External Beam Radiation Therapy and Lung Cancer

Radiation therapy utilizes high-energy beams or rays to destroy tumors. Depending on the stage of lung cancer, mesothelioma, or other diseases, the doctor may choose this treatment option. External beam radiation therapy (EBRT) is a type of radiation treatment that points the beams or rays toward the affected site from outside of the body. It’s the most common version of radiation therapy doctors choose for non-small cell lung cancer (NSCLC) and small cell lung cancer (SCLC). The physician may recommend treatment by itself, or in conjunction with other cancer therapies like surgery, chemotherapy, or targeted treatments like immunotherapy and CAR T-Cell Therapy to name a few.
Graphic of 5 days a week of lung cancer treatment

The Procedure

Lung cancer patients are usually required to come in for treatment 5 days a week for up to 7 weeks. This number will vary with each patient. External beam radiation therapy is usually pain-free and only lasts a few minutes. The process for EBRT is similar to getting an x-ray, but EBRT radiation doses are much higher. Usually, patients undergo treatment and can go home the same day.

The Beams

External Beam Radiation Therapy can utilize three types of particles in their beams: photons, protons, and electrons.


Most radiation treatments utilize photon particles. Lower dosed photon beams are also applied in x-rays. These beams travel through the body and tumor, leaving bits of radiation behind.


These are positively charged particles that penetrate distant tumors without leaving much radiation behind. Proton beams are still in the testing and clinical trial phase of treatment (also known as proton beam radiation therapy) but researchers are optimistic.


Electrons have a negative charge and don’t reach very far through the body. Electron radiation therapy is reserved for skin cancer or tumors that are near the body’s surface.

Types of External Beam Radiation Therapy

There are several types of external beam radiation therapy that a doctor may recommend to their patient. Some of these techniques are newer. Types of EBRT include:

Photon Beam Radiation Therapy

Another name for External Beam Radiation Therapy, but when utilizing photon beams specifically. This is the standard version of treatment but can cause adverse reactions in patients from radiation exposure. Newer methods are being developed and tested that utilize different beams.

Proton Beam Radiation Therapy

Same as photon beam radiation therapy, but with the use of proton beams instead. Proton particles leave less radiation behind in the body when used to attack tumors. This treatment is still new and in the testing stages. Doctors believe that eventually photon beam radiation therapy may be replaced by proton therapy to reduce the radiation’s adverse effects on nearby healthy tissues.

Three-Dimensional Conformal Radiation Therapy (3D-CRT)

A common variation of EBRT is 3D conformal radiation therapy (3D-CRT) which uses CT, MRI, and PET scan images to map out the treatment area, this part is called simulation. A computer program uses the images to develop radiation beams to match the exact size and shape of the tumor.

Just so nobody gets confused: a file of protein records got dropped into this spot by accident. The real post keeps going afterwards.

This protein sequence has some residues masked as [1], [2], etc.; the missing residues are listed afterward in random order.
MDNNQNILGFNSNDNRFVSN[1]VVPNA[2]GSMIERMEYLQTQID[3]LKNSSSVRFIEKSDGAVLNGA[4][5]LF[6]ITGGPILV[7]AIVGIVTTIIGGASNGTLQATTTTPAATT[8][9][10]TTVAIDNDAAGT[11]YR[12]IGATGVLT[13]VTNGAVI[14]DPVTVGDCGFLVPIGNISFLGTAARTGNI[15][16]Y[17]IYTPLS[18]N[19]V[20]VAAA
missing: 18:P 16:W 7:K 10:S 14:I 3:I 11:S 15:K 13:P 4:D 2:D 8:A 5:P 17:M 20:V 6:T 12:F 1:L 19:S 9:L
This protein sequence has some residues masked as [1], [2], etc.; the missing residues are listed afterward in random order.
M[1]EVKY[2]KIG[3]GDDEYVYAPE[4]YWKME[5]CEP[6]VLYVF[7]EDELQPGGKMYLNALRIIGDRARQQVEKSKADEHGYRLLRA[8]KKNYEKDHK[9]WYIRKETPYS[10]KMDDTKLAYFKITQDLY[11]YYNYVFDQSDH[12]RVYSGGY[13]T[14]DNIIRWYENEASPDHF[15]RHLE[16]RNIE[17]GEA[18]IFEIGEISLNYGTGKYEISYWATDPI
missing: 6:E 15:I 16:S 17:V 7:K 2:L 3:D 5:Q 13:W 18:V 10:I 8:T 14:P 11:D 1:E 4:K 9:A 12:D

Image-Guided Radiation Therapy (IGRT)

A type of 3D-CRT that takes imaging scans before each treatment. CT scans are used for the process. During treatment, the radiologist can adjust the patient and re-focus the beams as needed for maximum efficiency in targeting cancer cells.

Intensity Modulated Radiation Therapy (IMRT)

Also similar to 3D-CRT except the radiation intensity is altered. In some areas, the strength of the beam may be increased or decreased so that strong doses get to where they are needed and less damage is made to nearby tissues. A type of IMRT is called volumetric modulated arc therapy (VMAT) and it uses a rotating machine to apply radiation therapy once around the body. This treatment is much shorter because of the machine speed and may only take a few minutes.

Stereotactic Radiosurgery

This type of treatment uses focused, high-energy beams to treat small, hard-to-reach tumors in just one session. Generally, this is for later-stage cancers that have spread to the brain.


Also called “slice therapy” Tomotherapy is a form of radiation that pairs intensity-modulated radiation therapy (IMRT) and computed tomography (CT) scanning technology for more accurate and effective treatment. TomoTherapy® crafts doses of radiation to match complex tumor shapes and sizes when they are located in a hard to reach or sensitive places. Before each dose, a 3D image is acquired to help target the beams and customize the dose, helping to reduce adverse effects to healthy tissues nearby.

Am I Eligible?

Your doctor will be able to assess your general health, treatment history, stage of cancer, and other important details to determine if this type of treatment is the best idea. Every patient is different and some treatments don’t go with others. Still, other patients may be too ill to move forward with radiation.

Risks and Side-Effects

Side effects differ with each patient and tumor location but tend to clear up after it’s ended. When a technician administers radiation to the chest (for pleural mesothelioma or lung cancer), the lungs or tissue nearby may take some damage. This could cause extensive coughing, trouble breathing, wheezing, or loss of breath. Confirm the details with your doctor, but other possible side effects that may come with radiation include

  • Lack of energy
  • Hair loss
    Mild redness, blistering, or peeling
  • Nausea or vomiting
  • Lack of appetite and consequent weight loss

Any reaction a patient has to radiation usually only occurs in the treatment area and usually goes away after therapy has ended. Contact your doctor if unmanageable side effects persist.